Let New York Decide
Parting shot

War in the Closed World 24

Sunday Night Journal — September 12, 2010

It won’t surprise anyone who’s read much of this series, or of my blog, to hear that I’ve never been one to entertain nostalgic visions of a golden age of childhood and youth. I was always inclined to be melancholy and anxiety-ridden, and that doesn’t make for entirely happy memories. Some years ago I saw a cartoon by Gahan Wilson (famous for grotesque and macabre cartoons) which made me laugh out loud because it summed up one aspect of my personality: a little boy is walking down the sidewalk past two women, one of whom is saying “There goes that little Wilson boy, all alone as usual.” But the little Wilson boy is stark-eyed with fear of monsters that only he can see hovering all around him.

That was far from the whole story, though, and really there’s some ingratitude even in mentioning it, because I’m sure my anxieties were disproportionate to anything in my life that might have provoked them. If I don’t look back toward a golden age, I certainly have at least my share of golden moments. I think of my early teens, the years from roughly twelve to fifteen, as a happy time, a time when I had the good fortune to be a boy with two good friends, and miles of countryside to run around in. I was thinking about this the other day, as I read something about the suburban kids whose lives are entirely organized and closed in: they’re always at school, or in some organized activity, or in their rooms watching tv or playing video games or wandering around on the web or talking on the phone. The thought is almost suffocating to me.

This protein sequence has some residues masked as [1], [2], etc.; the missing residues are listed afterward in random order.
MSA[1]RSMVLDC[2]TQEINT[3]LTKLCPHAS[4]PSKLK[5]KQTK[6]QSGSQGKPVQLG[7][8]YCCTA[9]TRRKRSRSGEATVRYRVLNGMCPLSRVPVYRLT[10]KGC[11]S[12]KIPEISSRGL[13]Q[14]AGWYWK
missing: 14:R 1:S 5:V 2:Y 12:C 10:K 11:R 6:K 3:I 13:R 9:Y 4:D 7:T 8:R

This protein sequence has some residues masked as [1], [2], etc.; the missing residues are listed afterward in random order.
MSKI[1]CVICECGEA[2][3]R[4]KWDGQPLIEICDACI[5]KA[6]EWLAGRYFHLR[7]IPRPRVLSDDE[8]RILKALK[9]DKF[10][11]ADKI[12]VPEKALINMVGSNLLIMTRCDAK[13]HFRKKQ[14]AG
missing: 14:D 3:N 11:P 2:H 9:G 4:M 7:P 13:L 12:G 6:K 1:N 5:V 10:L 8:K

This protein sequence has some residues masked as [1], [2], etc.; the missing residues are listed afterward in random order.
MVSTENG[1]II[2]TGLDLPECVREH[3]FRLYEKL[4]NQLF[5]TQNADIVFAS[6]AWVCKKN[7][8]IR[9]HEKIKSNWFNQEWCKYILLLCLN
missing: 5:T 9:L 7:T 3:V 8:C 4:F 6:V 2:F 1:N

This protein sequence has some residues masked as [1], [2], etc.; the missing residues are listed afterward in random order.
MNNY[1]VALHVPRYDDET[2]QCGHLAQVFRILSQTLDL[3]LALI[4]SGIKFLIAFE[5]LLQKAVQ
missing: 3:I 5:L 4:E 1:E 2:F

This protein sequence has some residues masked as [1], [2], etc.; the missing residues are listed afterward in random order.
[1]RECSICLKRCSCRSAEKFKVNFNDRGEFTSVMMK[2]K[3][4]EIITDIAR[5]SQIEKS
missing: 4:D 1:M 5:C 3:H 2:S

My friends were named Johnny and Lynn, and they both lived in Belle Mina, which meant that I went to see them more often than they to see me. And anyway, there was more to do in Belle Mina, tiny village though it was. Johnny lived in the same top floor of the same old house that I had lived in as an infant. His father farmed, and was a bit rough—not mean, but strict, and accustomed to using language that wasn’t allowed in my family, apart from the occasional outburst by my father. His mother had what I recognized even then as a somewhat faded prettiness, and radiated kindness and warmth. And that impression is not just a product of the youthful tendency to think everyone else’s family is nicer than one’s own: I think it was a universally held opinion, and when I saw her again after a lapse of many years, when I was in my thirties, it still struck me.